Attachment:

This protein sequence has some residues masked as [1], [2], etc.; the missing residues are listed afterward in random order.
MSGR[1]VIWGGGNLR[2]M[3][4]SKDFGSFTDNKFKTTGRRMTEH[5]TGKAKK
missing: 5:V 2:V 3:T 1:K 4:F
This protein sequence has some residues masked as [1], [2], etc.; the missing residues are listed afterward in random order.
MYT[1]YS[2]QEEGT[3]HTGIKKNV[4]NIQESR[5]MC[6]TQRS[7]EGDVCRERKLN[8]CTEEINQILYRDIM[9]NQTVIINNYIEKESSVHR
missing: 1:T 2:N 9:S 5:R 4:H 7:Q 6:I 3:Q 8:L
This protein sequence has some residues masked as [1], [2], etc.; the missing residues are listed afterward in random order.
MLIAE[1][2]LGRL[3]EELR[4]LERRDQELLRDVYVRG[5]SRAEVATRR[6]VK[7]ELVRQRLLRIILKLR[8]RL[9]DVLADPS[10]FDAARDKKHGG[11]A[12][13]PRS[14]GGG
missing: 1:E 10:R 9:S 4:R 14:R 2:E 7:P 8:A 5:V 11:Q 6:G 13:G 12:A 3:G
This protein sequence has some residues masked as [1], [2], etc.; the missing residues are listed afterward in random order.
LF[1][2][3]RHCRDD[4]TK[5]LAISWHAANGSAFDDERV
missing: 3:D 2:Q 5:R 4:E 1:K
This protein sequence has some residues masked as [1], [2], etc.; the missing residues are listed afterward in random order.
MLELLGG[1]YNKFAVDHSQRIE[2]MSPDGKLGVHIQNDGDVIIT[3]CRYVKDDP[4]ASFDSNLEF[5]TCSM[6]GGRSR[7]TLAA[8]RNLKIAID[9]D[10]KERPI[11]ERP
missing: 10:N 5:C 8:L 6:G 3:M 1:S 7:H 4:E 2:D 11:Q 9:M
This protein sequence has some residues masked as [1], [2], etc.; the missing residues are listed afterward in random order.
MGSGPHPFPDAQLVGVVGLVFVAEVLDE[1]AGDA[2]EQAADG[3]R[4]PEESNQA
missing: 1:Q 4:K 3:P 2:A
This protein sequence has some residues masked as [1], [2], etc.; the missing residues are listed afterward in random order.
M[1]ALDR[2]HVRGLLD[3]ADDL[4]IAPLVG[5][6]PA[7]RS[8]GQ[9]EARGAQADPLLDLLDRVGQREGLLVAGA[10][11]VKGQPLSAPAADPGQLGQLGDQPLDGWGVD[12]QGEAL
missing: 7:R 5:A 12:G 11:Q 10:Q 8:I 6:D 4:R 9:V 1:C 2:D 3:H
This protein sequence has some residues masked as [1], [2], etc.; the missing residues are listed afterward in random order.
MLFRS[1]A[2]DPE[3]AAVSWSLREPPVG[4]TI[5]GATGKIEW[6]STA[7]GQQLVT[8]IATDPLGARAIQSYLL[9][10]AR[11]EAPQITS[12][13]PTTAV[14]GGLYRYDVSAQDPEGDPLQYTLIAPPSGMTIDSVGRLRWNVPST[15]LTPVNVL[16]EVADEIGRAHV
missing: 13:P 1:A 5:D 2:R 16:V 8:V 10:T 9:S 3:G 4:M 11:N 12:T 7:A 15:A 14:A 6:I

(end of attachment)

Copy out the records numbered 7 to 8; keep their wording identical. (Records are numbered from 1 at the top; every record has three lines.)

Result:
This protein sequence has some residues masked as [1], [2], etc.; the missing residues are listed afterward in random order.
M[1]ALDR[2]HVRGLLD[3]ADDL[4]IAPLVG[5][6]PA[7]RS[8]GQ[9]EARGAQADPLLDLLDRVGQREGLLVAGA[10][11]VKGQPLSAPAADPGQLGQLGDQPLDGWGVD[12]QGEAL
missing: 7:R 5:A 12:G 11:Q 10:Q 8:I 6:D 4:R 9:V 1:C 2:D 3:H
This protein sequence has some residues masked as [1], [2], etc.; the missing residues are listed afterward in random order.
MLFRS[1]A[2]DPE[3]AAVSWSLREPPVG[4]TI[5]GATGKIEW[6]STA[7]GQQLVT[8]IATDPLGARAIQSYLL[9][10]AR[11]EAPQITS[12][13]PTTAV[14]GGLYRYDVSAQDPEGDPLQYTLIAPPSGMTIDSVGRLRWNVPST[15]LTPVNVL[16]EVADEIGRAHV
missing: 13:P 1:A 5:D 2:R 16:V 8:V 10:T 9:S 3:G 4:M 11:N 12:T 7:A 15:A 14:A 6:I